BLOODLINE: The Art of John Mellencamp & Speck Mellencamp on view in the Beecher Center’s Flad B Gallery This unique exhibition consists of nineteen paintings—10 by John Mellencamp and 9 by his son, Speck Mellencamp. Singer-songwriter and accomplished visual artist John Mellencamp (who’s artwork Monstrosity is part of the Butler’s permanent collection on view in the Brown/Dennison Gallery) along with his son Speck have created a fascinating, two-person exhibition which celebrates figurative expressionism at a very high level.
Executive Director, Louis A. Zona says, “what is clear about the art of John Mellencamp is that his works extends the rich tradition of American expressionistic art that harks back to the painterly canvases of Robert Henri (1865-1929) and the so-called early Modernists that flourished in the early part of the twentieth century.
The art of John Mellencamp stretches the American brand of expressionism. He is part of a continuum born in the studio of the Ashcan School, winding its way through the action paintings of the New York School and ultimately to the adventurous canvases of the Neo-Expressionists. It is in the work specifically of the Neo-Expressionists that we find a parallel to the offerings of Mellencamp. Free in spirit, his work punches out at us. His is not a work that dabbles along the edges; it is every bit as strong-willed as the best of the American expressionists no matter the period with which we might make a comparison.”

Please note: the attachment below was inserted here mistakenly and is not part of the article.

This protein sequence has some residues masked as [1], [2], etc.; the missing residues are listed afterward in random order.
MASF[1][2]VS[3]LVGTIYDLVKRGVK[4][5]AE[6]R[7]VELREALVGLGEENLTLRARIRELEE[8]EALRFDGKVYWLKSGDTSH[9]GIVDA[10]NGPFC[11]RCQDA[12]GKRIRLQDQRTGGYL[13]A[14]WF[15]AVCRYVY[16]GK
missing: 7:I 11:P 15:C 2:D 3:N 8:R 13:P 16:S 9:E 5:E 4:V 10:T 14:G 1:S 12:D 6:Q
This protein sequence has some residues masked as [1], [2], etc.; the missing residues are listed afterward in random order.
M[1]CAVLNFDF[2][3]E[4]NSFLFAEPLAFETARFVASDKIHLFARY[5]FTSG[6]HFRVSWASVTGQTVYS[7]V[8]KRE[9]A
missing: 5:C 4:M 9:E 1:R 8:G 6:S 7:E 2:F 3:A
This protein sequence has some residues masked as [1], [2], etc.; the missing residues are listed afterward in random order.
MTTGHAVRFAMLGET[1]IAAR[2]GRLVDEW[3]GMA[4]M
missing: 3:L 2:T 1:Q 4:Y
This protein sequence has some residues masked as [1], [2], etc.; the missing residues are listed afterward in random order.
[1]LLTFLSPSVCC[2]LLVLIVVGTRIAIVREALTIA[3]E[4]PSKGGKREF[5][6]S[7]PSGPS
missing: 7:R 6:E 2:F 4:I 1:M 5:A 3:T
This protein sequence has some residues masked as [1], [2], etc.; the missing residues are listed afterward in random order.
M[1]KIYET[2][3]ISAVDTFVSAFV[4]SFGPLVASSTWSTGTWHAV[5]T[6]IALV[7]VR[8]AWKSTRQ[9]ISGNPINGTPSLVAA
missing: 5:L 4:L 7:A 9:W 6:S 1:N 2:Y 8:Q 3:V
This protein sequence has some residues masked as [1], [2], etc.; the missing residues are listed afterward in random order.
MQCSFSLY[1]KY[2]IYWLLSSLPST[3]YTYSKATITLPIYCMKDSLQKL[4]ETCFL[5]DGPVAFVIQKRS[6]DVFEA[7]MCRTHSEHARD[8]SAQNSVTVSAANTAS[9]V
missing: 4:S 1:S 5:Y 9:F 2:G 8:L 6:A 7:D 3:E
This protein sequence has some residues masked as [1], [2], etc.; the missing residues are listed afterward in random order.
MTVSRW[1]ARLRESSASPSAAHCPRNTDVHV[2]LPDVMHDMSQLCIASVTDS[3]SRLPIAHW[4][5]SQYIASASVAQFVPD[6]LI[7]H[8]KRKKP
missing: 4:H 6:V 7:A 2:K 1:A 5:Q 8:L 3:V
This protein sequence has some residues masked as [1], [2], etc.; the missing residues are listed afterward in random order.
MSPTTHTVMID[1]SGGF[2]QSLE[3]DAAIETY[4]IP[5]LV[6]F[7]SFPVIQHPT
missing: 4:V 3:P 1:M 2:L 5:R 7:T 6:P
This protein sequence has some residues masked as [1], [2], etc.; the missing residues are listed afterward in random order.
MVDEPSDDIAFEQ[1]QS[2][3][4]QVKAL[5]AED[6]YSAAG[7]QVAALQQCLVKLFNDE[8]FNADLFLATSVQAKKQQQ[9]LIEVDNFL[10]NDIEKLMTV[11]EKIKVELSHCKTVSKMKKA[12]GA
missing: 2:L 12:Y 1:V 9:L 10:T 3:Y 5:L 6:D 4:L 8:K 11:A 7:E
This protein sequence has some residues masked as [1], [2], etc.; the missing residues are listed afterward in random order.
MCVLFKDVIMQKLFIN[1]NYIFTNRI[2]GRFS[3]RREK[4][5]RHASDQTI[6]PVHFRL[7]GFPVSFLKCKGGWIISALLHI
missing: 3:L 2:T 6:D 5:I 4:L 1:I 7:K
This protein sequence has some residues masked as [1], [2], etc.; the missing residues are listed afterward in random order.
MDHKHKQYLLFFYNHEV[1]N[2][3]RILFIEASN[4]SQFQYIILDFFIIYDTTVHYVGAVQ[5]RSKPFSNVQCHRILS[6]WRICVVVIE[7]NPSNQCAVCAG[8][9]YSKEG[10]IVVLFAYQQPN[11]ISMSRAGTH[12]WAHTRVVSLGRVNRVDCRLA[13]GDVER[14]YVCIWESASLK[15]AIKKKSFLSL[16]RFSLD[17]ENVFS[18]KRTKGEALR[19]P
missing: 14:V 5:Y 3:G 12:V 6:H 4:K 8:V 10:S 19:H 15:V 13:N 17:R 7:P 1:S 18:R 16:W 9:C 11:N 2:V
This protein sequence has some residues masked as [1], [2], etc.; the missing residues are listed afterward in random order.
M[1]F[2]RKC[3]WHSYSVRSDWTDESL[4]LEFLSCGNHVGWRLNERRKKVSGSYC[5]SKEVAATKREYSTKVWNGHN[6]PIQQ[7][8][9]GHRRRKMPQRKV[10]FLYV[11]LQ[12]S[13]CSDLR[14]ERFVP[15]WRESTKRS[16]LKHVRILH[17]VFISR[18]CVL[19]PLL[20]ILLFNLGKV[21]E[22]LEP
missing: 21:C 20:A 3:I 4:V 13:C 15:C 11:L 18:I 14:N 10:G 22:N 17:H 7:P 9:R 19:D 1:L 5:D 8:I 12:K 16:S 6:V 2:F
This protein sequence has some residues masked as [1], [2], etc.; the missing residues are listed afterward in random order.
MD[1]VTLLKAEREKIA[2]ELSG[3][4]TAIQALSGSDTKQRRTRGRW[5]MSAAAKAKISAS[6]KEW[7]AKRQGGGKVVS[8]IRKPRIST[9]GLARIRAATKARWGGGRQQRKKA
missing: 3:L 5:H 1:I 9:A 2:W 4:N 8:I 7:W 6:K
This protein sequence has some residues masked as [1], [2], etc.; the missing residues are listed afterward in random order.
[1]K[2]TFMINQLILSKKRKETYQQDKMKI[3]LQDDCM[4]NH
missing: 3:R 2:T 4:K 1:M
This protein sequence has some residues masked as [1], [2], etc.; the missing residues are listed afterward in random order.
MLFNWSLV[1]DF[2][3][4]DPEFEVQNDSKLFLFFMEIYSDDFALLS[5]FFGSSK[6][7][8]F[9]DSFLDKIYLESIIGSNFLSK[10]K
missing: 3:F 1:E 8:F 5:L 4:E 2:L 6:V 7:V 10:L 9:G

Speck Mellencamp was born in 1995. As a young boy, he watched his father painting and was inspired. He attended the Rhode Island School of Design and studied in Greece. Speck also worked at the Butler several years ago. He is now the executive director of the Southern Indiana Center for the Arts.
He and his dad have collaborated on a few paintings. In 2019 Speck exhibited his paintings at the Southern Indiana Center for the Arts along with John and his grandmother Marilyn. Marilyn passed away in 2012.
Louis Zona say “Speck Mellencamp’s paintings pay tribute to the intensity of German Expressionist figurative works. The grouping of figures appears to step out of the darkness, a chiaroscuro effect that is at once heavily dramatic and sculptural. The black serves to accentuate all that grows from it–figures, clothing, and other elements that fill the rectangle. One is easily reminded of the strongly contrasting light and dark of Caravaggio’s religious themes and how they are magnified by figures emerging from the darkness which envelops them.
Speck’s colors, muted but beautiful, add richness to his work, with impressionistic-like highlights contributing much to the overall effectiveness of the paintings. Speck Mellencamp understands those formal fealties which Cézanne worked toward all his life. Speck is definitely on a lighted trail.”
The Butler is pleased and honored to present Speck’s work alongside John’s at this special time in the Butler’s history.